CG: More than potential. It’s what we need. There is so much waste going on because we stop short of application. We train leaders in these wonderful principles, these crucial principles of leadership, and then we leave it to them to figure out how to implement that in their day-to-day work. And we can’t do that. We shouldn’t do that.

We have an opportunity here to extend what it is that we do in the name of developing leaders into the flow of work; to allow them to be able to know where and when they can apply those principles or those attributes that we’ve identified as crucial in the leadership process.

BM: I couldn’t have said it better and I’m not going to try!

Listen to the full episode for Bob and Con’s full conversation on developing leaders in the flow of work.

Don’t forget to subscribe to The Performance Matters Podcast to stay up to date on all the latest conversations and guests in The 5 Moments space.

Content Management 2.0

This blog is excerpted from the Performance Matters Podcast. In this episode hosts Bob Mosher and Conrad Gottfredson discuss what went wrong with Content Management the first go around and how we can harness the needs of today to build correct, and usable, content management processes and systems—that work. 

Bob Mosher (BM): I am incredibly thrilled and excited to be joined by my dear friend and co-host, Dr. Con Gottfredson on a very timely topic.

This is something that goes back in our industry for what seems like forever. We’ve talked about content management as long as I’ve been involved in the business. But particularly, with Covid, the reality is not just the collecting of the content, but also the dissemination, the maintenance, who creates it, who owns it, and what’s your governance around it. All of these things have come to light in a really remarkable way as we try to support learners in a Moment of Need, like never before.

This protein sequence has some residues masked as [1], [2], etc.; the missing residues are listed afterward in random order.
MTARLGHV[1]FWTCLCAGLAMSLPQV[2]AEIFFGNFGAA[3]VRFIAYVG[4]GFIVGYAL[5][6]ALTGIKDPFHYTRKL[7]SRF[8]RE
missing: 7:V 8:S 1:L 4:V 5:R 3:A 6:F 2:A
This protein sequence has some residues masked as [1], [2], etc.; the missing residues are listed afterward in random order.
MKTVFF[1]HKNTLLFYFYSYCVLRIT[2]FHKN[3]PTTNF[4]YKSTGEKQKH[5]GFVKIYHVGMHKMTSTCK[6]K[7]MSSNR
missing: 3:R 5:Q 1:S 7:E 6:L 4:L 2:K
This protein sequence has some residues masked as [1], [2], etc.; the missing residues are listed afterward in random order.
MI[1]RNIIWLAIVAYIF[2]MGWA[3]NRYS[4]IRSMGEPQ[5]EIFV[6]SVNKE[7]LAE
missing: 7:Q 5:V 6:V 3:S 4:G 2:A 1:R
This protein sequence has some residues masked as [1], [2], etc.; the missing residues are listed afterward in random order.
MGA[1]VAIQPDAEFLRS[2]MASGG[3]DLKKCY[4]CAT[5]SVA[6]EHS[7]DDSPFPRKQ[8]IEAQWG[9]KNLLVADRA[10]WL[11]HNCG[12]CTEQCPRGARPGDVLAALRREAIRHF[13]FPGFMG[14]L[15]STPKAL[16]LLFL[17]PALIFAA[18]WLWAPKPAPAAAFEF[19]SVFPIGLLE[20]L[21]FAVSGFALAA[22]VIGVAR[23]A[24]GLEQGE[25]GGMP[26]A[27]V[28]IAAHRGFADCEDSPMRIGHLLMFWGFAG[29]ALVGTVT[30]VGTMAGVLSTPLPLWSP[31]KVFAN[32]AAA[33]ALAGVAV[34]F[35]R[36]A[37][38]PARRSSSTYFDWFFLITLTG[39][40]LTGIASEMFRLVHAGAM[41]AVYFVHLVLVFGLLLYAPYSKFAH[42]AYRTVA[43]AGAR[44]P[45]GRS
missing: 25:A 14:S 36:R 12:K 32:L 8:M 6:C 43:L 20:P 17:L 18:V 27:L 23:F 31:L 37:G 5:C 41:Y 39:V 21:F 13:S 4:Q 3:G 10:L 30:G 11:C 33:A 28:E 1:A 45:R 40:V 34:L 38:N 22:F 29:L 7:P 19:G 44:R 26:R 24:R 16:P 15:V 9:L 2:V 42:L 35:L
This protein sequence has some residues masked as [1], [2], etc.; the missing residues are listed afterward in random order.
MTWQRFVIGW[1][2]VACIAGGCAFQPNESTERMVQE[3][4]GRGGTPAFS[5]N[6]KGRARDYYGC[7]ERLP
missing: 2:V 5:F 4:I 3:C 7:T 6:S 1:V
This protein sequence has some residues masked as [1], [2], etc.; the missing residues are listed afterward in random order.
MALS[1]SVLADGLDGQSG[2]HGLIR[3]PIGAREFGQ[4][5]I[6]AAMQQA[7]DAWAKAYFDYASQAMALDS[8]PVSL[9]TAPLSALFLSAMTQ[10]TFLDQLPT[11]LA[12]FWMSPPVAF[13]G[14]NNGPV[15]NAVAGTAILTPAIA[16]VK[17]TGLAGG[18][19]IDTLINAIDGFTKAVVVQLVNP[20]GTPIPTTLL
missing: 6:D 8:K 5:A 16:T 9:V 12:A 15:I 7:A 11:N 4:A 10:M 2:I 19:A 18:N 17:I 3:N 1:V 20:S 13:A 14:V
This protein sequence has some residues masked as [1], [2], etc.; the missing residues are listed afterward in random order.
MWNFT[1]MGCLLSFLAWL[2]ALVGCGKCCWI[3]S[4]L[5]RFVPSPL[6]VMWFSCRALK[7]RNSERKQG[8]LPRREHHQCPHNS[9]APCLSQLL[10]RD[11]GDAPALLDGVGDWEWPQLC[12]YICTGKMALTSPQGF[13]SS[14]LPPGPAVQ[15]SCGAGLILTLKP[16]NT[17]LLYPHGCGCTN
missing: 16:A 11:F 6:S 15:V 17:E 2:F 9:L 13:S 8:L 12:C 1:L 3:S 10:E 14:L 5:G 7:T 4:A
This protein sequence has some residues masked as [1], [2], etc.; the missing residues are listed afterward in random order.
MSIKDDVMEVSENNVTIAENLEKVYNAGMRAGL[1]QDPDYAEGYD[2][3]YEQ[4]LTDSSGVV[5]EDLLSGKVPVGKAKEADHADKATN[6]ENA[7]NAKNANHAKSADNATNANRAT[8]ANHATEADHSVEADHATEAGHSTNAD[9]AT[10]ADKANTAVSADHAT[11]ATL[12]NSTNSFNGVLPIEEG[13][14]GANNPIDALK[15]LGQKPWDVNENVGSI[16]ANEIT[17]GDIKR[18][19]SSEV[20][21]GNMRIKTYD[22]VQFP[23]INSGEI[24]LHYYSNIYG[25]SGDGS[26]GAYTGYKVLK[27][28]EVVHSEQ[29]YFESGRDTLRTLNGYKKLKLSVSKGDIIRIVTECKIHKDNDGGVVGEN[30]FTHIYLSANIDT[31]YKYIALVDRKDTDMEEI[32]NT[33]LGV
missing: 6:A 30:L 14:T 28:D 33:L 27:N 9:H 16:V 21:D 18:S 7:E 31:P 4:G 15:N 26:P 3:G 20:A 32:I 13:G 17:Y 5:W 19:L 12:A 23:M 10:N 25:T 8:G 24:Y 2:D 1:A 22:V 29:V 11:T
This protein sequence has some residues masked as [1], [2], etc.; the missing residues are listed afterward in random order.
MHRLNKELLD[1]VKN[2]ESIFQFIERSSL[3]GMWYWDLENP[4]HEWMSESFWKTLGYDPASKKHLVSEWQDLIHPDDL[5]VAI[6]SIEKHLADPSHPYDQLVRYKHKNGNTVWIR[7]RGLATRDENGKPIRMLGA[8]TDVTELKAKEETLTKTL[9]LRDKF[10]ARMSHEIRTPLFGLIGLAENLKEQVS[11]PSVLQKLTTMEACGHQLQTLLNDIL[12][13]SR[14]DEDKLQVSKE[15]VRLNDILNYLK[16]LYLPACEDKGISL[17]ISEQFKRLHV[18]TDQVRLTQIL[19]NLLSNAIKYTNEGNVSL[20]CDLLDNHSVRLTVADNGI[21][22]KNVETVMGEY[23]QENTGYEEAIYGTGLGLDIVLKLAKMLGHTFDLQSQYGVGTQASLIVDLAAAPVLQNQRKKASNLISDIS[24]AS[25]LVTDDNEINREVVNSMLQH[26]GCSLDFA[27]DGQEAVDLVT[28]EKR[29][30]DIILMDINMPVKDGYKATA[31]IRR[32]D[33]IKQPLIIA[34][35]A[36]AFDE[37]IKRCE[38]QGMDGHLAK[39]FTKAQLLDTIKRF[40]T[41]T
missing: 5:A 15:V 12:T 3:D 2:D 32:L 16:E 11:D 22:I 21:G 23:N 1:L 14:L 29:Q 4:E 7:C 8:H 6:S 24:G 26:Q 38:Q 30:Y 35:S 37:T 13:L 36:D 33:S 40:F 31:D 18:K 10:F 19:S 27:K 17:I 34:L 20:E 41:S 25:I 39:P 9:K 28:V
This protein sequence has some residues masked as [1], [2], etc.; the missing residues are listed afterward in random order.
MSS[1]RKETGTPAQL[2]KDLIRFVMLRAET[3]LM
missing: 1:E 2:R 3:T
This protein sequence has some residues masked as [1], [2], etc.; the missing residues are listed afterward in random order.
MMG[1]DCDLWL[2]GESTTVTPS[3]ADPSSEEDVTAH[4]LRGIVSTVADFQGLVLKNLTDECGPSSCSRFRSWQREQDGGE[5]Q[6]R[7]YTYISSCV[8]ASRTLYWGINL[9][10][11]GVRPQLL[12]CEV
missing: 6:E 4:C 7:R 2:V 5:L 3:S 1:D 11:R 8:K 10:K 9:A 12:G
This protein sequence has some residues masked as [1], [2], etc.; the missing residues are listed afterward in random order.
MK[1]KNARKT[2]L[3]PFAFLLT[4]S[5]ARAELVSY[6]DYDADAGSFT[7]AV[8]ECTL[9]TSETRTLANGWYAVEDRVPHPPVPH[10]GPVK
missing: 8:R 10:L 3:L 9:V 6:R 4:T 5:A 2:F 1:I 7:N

So Con, let’s pull back here a bit and level-set. This—in my opinion—is a word like “performance support”, and others, where the definition is all over the place. So, could you tell us—what is the discipline, in your opinion, that is learning content management?

Conrad Gottfredson (CG): Bob, you’ve said it right. It is a discipline first and foremost. And learning content management is that discipline, or that set of practices, that we follow to manage our content along its entire lifecycle to keep it current, certainly. But more than that, to keep it vibrant and meaningful. We also must manage it in such a way that it doesn’t control us, which is where we’ve  gotten these days as we’ve stepped into the workflow and pushed the horizons in terms of what it is that we need to do to meet the performance requirements of organizations at all The 5 Moments of Need. It has brought us squarely back to days gone by!

We made our first pass at “Learning Content Management 1.0” with reusable learning objects, where we made all the wrong decisions, all the wrong choices, and stepped back from it.